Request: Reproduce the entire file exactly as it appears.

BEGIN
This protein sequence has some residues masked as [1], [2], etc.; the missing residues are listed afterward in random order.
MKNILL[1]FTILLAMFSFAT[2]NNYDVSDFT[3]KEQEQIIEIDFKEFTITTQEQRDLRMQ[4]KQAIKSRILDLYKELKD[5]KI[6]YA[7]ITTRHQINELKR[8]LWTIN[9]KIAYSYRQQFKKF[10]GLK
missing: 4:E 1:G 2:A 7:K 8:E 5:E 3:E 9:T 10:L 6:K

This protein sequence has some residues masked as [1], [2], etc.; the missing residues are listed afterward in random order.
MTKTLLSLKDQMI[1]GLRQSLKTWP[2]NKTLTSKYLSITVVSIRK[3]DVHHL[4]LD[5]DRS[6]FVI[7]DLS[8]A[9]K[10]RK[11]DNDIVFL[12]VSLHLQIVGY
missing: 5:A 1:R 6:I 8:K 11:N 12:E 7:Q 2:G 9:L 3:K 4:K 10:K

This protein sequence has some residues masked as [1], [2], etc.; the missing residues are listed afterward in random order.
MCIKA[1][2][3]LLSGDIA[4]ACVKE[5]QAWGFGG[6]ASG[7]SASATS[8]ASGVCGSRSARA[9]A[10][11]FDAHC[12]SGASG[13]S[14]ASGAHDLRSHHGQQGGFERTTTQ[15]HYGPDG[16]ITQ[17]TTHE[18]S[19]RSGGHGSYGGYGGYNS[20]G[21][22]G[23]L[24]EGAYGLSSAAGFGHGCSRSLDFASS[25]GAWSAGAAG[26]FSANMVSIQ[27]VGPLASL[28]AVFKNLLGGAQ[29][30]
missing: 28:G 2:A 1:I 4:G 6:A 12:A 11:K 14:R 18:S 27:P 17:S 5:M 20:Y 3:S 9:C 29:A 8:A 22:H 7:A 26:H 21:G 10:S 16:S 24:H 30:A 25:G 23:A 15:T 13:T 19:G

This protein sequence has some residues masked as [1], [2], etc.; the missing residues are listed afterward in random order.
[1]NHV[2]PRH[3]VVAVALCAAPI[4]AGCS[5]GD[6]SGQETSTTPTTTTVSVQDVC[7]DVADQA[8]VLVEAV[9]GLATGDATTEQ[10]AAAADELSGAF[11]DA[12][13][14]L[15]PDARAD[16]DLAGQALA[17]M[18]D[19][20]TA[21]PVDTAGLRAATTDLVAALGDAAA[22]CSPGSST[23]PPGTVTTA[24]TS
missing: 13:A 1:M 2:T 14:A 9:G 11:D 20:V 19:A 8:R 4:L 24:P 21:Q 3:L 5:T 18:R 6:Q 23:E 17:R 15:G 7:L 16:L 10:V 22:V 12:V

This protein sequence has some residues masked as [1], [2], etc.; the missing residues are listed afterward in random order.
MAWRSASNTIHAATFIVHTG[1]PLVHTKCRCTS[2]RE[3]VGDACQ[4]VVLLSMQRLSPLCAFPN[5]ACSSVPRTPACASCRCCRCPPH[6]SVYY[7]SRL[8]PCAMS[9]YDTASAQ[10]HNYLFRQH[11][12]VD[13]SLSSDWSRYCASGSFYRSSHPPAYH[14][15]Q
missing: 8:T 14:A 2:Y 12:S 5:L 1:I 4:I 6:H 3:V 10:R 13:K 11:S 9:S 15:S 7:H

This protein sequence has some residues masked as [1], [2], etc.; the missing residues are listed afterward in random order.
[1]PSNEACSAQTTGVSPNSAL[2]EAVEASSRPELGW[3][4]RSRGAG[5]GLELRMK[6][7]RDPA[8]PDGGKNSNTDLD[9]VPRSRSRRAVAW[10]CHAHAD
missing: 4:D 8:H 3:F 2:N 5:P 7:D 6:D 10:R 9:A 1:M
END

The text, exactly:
This protein sequence has some residues masked as [1], [2], etc.; the missing residues are listed afterward in random order.
MKNILL[1]FTILLAMFSFAT[2]NNYDVSDFT[3]KEQEQIIEIDFKEFTITTQEQRDLRMQ[4]KQAIKSRILDLYKELKD[5]KI[6]YA[7]ITTRHQINELKR[8]LWTIN[9]KIAYSYRQQFKKF[10]GLK
missing: 4:E 1:G 2:A 7:K 8:E 5:E 3:E 9:T 10:L 6:K

This protein sequence has some residues masked as [1], [2], etc.; the missing residues are listed afterward in random order.
MTKTLLSLKDQMI[1]GLRQSLKTWP[2]NKTLTSKYLSITVVSIRK[3]DVHHL[4]LD[5]DRS[6]FVI[7]DLS[8]A[9]K[10]RK[11]DNDIVFL[12]VSLHLQIVGY
missing: 5:A 1:R 6:I 8:K 11:N 12:E 7:Q 2:G 9:L 3:K 4:K 10:K

This protein sequence has some residues masked as [1], [2], etc.; the missing residues are listed afterward in random order.
MCIKA[1][2][3]LLSGDIA[4]ACVKE[5]QAWGFGG[6]ASG[7]SASATS[8]ASGVCGSRSARA[9]A[10][11]FDAHC[12]SGASG[13]S[14]ASGAHDLRSHHGQQGGFERTTTQ[15]HYGPDG[16]ITQ[17]TTHE[18]S[19]RSGGHGSYGGYGGYNS[20]G[21][22]G[23]L[24]EGAYGLSSAAGFGHGCSRSLDFASS[25]GAWSAGAAG[26]FSANMVSIQ[27]VGPLASL[28]AVFKNLLGGAQ[29][30]
missing: 28:G 2:A 1:I 4:G 6:A 12:A 11:K 14:R 18:S 27:P 17:S 5:M 20:Y 3:S 9:C 29:A 8:A 22:H 7:A 26:H 21:G 10:S 16:S 24:H 30:A 25:G 23:A 15:T 13:T 19:G

This protein sequence has some residues masked as [1], [2], etc.; the missing residues are listed afterward in random order.
[1]NHV[2]PRH[3]VVAVALCAAPI[4]AGCS[5]GD[6]SGQETSTTPTTTTVSVQDVC[7]DVADQA[8]VLVEAV[9]GLATGDATTEQ[10]AAAADELSGAF[11]DA[12][13][14]L[15]PDARAD[16]DLAGQALA[17]M[18]D[19][20]TA[21]PVDTAGLRAATTDLVAALGDAAA[22]CSPGSST[23]PPGTVTTA[24]TS
missing: 13:A 1:M 2:T 14:A 9:G 11:D 20:V 19:A 8:R 4:L 24:P 21:Q 3:L 5:T 18:R 6:Q 23:E 17:R 15:G 7:L 16:L 10:V 22:V 12:V

This protein sequence has some residues masked as [1], [2], etc.; the missing residues are listed afterward in random order.
MAWRSASNTIHAATFIVHTG[1]PLVHTKCRCTS[2]RE[3]VGDACQ[4]VVLLSMQRLSPLCAFPN[5]ACSSVPRTPACASCRCCRCPPH[6]SVYY[7]SRL[8]PCAMS[9]YDTASAQ[10]HNYLFRQH[11][12]VD[13]SLSSDWSRYCASGSFYRSSHPPAYH[14][15]Q
missing: 8:T 14:A 2:Y 12:S 5:L 1:I 4:I 6:H 3:V 10:R 13:K 11:S 9:S 15:S 7:H

This protein sequence has some residues masked as [1], [2], etc.; the missing residues are listed afterward in random order.
[1]PSNEACSAQTTGVSPNSAL[2]EAVEASSRPELGW[3][4]RSRGAG[5]GLELRMK[6][7]RDPA[8]PDGGKNSNTDLD[9]VPRSRSRRAVAW[10]CHAHAD
missing: 4:D 8:H 3:F 2:N 5:P 7:D 6:D 10:R 9:A 1:M